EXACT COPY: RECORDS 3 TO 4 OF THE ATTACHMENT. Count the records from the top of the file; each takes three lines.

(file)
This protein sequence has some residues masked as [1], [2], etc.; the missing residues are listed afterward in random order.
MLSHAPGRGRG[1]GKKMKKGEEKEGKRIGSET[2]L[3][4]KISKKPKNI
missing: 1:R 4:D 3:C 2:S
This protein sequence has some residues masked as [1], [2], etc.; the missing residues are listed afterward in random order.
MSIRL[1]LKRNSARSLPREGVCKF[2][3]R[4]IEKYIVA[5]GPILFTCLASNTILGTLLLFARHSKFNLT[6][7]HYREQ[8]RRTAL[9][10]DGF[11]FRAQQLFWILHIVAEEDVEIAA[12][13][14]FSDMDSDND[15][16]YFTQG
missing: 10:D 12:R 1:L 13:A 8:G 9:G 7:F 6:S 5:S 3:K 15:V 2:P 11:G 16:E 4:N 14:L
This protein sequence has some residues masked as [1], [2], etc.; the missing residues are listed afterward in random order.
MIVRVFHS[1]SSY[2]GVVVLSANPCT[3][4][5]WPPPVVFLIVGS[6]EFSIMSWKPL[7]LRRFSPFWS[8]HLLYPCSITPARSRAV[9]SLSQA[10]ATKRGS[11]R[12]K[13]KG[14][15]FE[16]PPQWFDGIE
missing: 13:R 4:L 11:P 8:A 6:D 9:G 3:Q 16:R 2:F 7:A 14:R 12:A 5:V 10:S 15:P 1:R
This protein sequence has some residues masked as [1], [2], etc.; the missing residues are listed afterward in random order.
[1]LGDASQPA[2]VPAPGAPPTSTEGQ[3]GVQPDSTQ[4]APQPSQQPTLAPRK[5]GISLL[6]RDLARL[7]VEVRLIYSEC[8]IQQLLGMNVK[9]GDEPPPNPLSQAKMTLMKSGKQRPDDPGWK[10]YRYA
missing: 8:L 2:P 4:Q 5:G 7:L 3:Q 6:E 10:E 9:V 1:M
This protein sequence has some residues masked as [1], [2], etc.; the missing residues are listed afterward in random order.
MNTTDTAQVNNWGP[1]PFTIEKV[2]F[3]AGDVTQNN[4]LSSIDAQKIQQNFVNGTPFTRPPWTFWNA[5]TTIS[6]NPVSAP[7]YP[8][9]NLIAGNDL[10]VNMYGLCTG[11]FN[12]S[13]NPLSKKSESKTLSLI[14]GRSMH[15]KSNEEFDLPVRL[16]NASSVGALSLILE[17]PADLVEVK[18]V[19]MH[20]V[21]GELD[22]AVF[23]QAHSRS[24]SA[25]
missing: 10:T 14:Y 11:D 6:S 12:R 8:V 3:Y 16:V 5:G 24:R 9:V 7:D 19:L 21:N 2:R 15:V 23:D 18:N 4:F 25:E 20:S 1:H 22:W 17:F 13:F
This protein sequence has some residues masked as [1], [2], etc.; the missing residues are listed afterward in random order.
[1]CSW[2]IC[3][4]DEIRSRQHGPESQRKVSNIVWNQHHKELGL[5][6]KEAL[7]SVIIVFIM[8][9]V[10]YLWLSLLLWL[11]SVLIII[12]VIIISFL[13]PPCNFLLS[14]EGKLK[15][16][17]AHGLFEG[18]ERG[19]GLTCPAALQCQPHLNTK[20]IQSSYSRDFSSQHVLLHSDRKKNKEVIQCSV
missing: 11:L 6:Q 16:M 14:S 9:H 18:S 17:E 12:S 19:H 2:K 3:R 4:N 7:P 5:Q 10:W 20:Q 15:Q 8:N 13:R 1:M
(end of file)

This protein sequence has some residues masked as [1], [2], etc.; the missing residues are listed afterward in random order.
MIVRVFHS[1]SSY[2]GVVVLSANPCT[3][4][5]WPPPVVFLIVGS[6]EFSIMSWKPL[7]LRRFSPFWS[8]HLLYPCSITPARSRAV[9]SLSQA[10]ATKRGS[11]R[12]K[13]KG[14][15]FE[16]PPQWFDGIE
missing: 13:R 4:L 11:P 8:A 6:D 9:G 3:Q 16:R 2:F 7:A 14:R 12:A 5:V 10:S 15:P 1:R
This protein sequence has some residues masked as [1], [2], etc.; the missing residues are listed afterward in random order.
[1]LGDASQPA[2]VPAPGAPPTSTEGQ[3]GVQPDSTQ[4]APQPSQQPTLAPRK[5]GISLL[6]RDLARL[7]VEVRLIYSEC[8]IQQLLGMNVK[9]GDEPPPNPLSQAKMTLMKSGKQRPDDPGWK[10]YRYA
missing: 8:L 2:P 4:Q 5:G 7:L 3:Q 6:E 10:E 9:V 1:M